Genting Shocker as Casino Company Throws Hat in Macau Ring

Genting Malaysia stunned the gaming industry with an 11th-hour bid to procure a Macau casino license.

Resorts World Las Vegas. Owner Genting is bidding for a Macau license. (Image: Resorts World Las Vegas)

The submission period for new concessions in the special administrative region (SAR) closed today and, just hours before the deadline arrived, a woman representing an entity known as GMM delivered a proposal to the group tasked with evaluating bids for Macau gaming licenses.

The woman, identified as Mrs. Chen, confirmed GMM is tied to Genting Malaysia, naming Chairman and CEO Lim Kok Thay as the leader of the gaming company’s surprise Macau effort.

Mr. Lim Kok Thay wanted to come to Macau [to submit Genting’s bid] but he couldn’t come because of the pandemic,” Chen told local media.

Genting, which is one of the dominant, large-scale integrated resort operators in the Asia-Pacific region, had some exposure to Macau via its control of Genting Hong Kong, which has a 50% stake in an entity known as Genting Macau. However, that company doesn’t own a casino resort in the SAR.

Genting Macau Bid Somewhat Surprising

Genting’s decision to get involved in the Macau re-tendering process is surprising because the SAR’s new gaming laws allow for six concessionaires — the current amount operating there.

Those six are Galaxy Entertainment, Melco Resorts & Entertainment (NASDAQ: MLCO), MGM China, Sands China, SJM Holdings, and Wynn Macau. All of those companies submitted bids to renew their Macau permits. Entering the re-tendering process, it was widely expected corporations beyond those six wouldn’t get involved simply because that group is established in Macau and SAR regulators made clear just six concessions will be granted.

On the other hand, it can be argued that Genting entering the Macau competition isn’t surprising because the Chinese territory is the obvious omission from the company’s sprawling Asia gaming portfolio, which includes Resorts World Genting in Malaysia and Resorts World Sentosa, which is one of two integrated resorts in Singapore.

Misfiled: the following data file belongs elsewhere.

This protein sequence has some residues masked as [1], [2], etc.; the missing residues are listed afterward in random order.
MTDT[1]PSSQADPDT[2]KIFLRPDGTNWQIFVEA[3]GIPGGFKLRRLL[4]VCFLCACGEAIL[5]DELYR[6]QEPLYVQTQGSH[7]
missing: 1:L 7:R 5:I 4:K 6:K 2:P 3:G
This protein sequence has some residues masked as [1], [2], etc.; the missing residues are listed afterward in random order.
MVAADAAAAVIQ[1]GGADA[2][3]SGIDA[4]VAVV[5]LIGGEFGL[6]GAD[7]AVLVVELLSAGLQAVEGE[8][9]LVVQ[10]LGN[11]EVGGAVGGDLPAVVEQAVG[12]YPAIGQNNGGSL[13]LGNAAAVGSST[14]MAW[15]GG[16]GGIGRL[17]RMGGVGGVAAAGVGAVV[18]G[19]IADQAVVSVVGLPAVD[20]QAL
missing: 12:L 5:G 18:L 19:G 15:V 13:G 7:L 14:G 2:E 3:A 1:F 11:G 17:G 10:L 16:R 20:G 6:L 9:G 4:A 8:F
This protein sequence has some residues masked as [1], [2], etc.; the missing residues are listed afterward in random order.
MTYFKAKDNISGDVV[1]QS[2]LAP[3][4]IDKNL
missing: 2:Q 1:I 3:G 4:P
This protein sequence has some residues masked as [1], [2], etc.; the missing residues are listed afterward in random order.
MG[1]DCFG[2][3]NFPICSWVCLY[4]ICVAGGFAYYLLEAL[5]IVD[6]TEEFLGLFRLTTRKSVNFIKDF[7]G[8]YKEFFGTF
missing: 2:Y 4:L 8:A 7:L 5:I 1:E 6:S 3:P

Parent company Genting Bhd. also owns several US casinos, including Resorts World Las Vegas, the newest, most expensive property on the Strip.

How Genting Could Enter Macau

Exactly how Genting can pull off a Macau license remains to be seen. Regulators there aren’t signaling any willingness to expand beyond six concessions and it’s not clear that they’re willing to yank an established operator’s license.

If that is the course of action Macau authorities pursue — and there are no signs that will happen — it could make the three concessionaires with ties to US parents vulnerable owing to frosty geopolitical relations between the US and China. Those operators are MGM China, Sands China, and Wynn Macau. To be clear, Macau authorities haven’t overtly said any of the six current concessionaires are in danger of losing their permits.

That leaves acquiring an established Macau operator. Genting has the financial resources to do that, but it’s also a matter of finding a willing seller. Galaxy and Sands China – the SAR’s two largest operators – are unlikely sellers. Neither Melco, MGM China, nor Wynn Macau are positioned as targets. That leaves SJM Holdings, which is the most financially flimsy of the Macau operators, but it hasn’t said it’s for sale and Getting hasn’t said it’s looking at deal-making as an avenue for Macau entry.

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